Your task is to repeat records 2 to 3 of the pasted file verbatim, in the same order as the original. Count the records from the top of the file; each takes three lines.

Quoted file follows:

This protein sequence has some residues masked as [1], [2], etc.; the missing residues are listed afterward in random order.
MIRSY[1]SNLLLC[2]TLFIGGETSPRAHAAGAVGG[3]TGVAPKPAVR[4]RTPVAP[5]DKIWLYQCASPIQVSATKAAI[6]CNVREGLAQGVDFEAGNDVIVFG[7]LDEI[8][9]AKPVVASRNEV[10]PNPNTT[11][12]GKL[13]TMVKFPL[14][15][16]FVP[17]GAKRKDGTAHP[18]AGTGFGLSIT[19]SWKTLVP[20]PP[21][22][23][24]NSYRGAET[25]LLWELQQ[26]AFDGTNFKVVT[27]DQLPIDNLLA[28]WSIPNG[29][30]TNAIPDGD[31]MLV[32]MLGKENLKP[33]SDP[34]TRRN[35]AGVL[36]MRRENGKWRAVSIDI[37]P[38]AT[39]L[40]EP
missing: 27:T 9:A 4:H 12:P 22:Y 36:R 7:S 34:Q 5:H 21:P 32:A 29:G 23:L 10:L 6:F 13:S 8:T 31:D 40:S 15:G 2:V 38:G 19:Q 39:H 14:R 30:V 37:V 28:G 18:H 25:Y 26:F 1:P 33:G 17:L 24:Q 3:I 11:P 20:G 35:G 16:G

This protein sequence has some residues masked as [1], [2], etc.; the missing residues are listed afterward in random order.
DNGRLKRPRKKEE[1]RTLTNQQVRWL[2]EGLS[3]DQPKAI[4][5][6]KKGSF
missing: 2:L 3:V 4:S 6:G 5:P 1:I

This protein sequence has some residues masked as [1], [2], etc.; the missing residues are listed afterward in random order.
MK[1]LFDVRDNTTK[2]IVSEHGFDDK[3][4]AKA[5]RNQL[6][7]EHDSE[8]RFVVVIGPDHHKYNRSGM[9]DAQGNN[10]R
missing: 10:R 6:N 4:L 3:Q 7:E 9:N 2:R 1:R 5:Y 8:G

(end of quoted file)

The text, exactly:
This protein sequence has some residues masked as [1], [2], etc.; the missing residues are listed afterward in random order.
DNGRLKRPRKKEE[1]RTLTNQQVRWL[2]EGLS[3]DQPKAI[4][5][6]KKGSF
missing: 2:L 3:V 4:S 6:G 5:P 1:I

This protein sequence has some residues masked as [1], [2], etc.; the missing residues are listed afterward in random order.
MK[1]LFDVRDNTTK[2]IVSEHGFDDK[3][4]AKA[5]RNQL[6][7]EHDSE[8]RFVVVIGPDHHKYNRSGM[9]DAQGNN[10]R
missing: 10:R 6:N 4:L 3:Q 7:E 9:N 2:R 1:R 5:Y 8:G